While paper agendas are something we can do without, a memorable swag bag is not!  Sustainability doesn’t need to mean opting out when it comes to picking promos.  By choosing unique, eco-friendly items that differentiate your swag bags from other events, you can ensure you’re providing guests with items that attendees will use once the event is over.  Whether you’re leveraging a brand with some type of social initiative to add value to the gift or simply opting for a sustainable promo that has practical applications both on-site and at home, environmentally friendly gifting is a great way to keep your guests and the planet happy.

Getting around doesn’t end with getting to and from the venue.  Bouncing between breakout sessions, moving from lodging accommodations to exhibition sites, or even just getting around the host city for a night on the town, attendees are moving from the time they arrive to the moment they leave.  Providing some on-site green travel options can make getting around more convenient for your guests and improve your meeting’s footprint.  Options like public transit schedules and vouchers, offering scooters, or getting interactive by challenging your guests to a step challenge for the duration of the event are all great (and green) ways to keep people moving.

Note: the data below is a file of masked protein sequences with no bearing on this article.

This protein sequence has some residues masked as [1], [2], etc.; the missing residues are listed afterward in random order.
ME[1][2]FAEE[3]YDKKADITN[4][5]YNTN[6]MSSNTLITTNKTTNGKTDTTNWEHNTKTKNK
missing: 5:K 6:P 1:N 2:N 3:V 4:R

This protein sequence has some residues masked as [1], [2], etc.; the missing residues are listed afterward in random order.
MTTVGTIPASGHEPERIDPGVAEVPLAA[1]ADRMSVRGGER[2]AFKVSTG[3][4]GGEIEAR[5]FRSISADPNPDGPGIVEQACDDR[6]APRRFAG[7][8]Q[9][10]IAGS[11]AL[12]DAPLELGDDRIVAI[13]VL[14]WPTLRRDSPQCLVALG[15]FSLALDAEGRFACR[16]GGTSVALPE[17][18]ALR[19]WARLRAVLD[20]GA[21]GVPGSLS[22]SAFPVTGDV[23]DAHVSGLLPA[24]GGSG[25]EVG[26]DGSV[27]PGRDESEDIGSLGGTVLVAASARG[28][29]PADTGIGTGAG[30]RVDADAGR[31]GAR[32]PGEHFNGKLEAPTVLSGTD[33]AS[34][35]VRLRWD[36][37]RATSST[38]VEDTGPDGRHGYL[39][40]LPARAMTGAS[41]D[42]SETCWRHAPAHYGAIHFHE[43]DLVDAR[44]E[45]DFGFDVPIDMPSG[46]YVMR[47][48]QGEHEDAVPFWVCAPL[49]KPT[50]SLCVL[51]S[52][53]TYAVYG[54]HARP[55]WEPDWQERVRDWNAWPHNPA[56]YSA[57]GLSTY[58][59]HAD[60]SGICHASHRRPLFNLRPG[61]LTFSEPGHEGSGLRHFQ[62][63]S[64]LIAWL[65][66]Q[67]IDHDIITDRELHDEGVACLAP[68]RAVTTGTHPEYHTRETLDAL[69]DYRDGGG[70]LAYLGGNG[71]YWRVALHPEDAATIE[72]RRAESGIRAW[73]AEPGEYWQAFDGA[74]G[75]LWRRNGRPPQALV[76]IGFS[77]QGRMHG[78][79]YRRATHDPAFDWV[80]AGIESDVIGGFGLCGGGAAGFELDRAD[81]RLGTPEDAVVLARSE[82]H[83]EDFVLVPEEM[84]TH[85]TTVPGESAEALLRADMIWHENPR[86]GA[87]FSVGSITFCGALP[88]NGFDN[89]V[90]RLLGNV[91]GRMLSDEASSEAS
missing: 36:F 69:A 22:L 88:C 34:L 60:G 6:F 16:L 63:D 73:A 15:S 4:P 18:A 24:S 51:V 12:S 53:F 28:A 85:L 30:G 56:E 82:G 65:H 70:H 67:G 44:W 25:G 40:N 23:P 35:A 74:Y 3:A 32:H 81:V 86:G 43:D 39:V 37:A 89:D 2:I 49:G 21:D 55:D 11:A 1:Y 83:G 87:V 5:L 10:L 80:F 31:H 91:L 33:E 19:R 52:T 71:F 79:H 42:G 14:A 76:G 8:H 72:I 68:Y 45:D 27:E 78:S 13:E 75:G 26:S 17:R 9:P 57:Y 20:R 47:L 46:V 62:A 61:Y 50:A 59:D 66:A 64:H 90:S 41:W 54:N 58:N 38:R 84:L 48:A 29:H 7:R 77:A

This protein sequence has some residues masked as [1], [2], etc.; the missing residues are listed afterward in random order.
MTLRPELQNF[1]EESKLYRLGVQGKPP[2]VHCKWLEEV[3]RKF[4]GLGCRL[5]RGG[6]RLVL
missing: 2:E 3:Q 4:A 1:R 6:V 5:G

If you decided to go the route of the “travel buddy” pairing via the survey we laid out in the pre-event travel section; your event is a great opportunity to set aside some time to introduce any pairs your survey found and allow them to get acquainted prior to the end of the event.  As we mentioned previously, this particular system provides a very unique opportunity for guests to cultivate long-lasting relationships within their industry based on shared interests outside of work, as well as consolidating trips to the airport by making the idea of carpooling with strangers a little less intimidating and the people a little less of strangers.